Natural sounds, such as white noise, make the surrounding speech, which passively enables our brain, less evident. According to the experiments, concentration and general satisfaction of the test subjects during the listening stably grew.
Bird chirping, the sound of rain, the babbling of a brook or rustle of leaves cause make an equally positive effect. It’s not necessary to exactly these sounds of nature. You can easily find their mix with calm music and the effect will be the same. Finding sounds of nature is quite simple using YouTube, for example.
In order not to go crazy while doing some painfully familiar job, for completion of which you might probably get a nice financial reward, you put on headphones, turn up the volume, choose the needed track list and push the play button, right? Anyway, if we’re talking about work that demands activating the right brain hemisphere, loud music probably won’t help.
As it turned out, the average level of noise is sort of a catalyst for creative abilities. Making the process of information processing more complicated background noise stimulates abstract thinking and sets the brain for having a productive day. That is exactly why public places, such as cafeterias, summer courts, piers, parks and etc., attract creative people so much.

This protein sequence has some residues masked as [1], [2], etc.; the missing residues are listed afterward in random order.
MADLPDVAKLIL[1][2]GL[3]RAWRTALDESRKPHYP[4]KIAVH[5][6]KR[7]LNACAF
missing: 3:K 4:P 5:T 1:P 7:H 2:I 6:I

Binaural beats for work
Are binaural beats suitable for work? First we have to understand what binaural beats are.
Binaural beats are a combination of two sounds with different frequencies. That is a long-known trick among musicians. No mystery! Two sounds differing in frequencies coming from different headphones will be perceived as a new sound. It’s quite simple. Our brain merges different sounds into an absolutely new one, which doesn’t actually sound out. In a nutshell, our brain tricks us and creates a new sound. According to scientists, binaural beats can regulate brain functioning. Besides, they can make a person more focused, improve memory and help sleep better. And it’s not surprising that binaural beats are quite catching on. It’s really easy to find an app that generates binaural beats in App store or Google play.
Our brain creates its own frequencies:
- gamma (40Hz +)
- betta (13-40Hz)
- alpha (7-13Hz)
- theta (4-7Hz)
- delta (less than 4Hz)
Each of these frequencies matches a certain emotional and physical state. When we’re awake or about to yawn, the brain would generate completely different beats. Scientists keep arguing about the nature of binaural beats, but there is proofiv that they can change your brain’s functioning frequency. By choosing the sound with the necessary frequency we can trick our brain so it would start to generate the beats we need. It sounds somewhat surreal, but scientists have evidence. The researches show that people who used binaural beats (2-8Hz frequencies) had their sleep improved. And what about their work?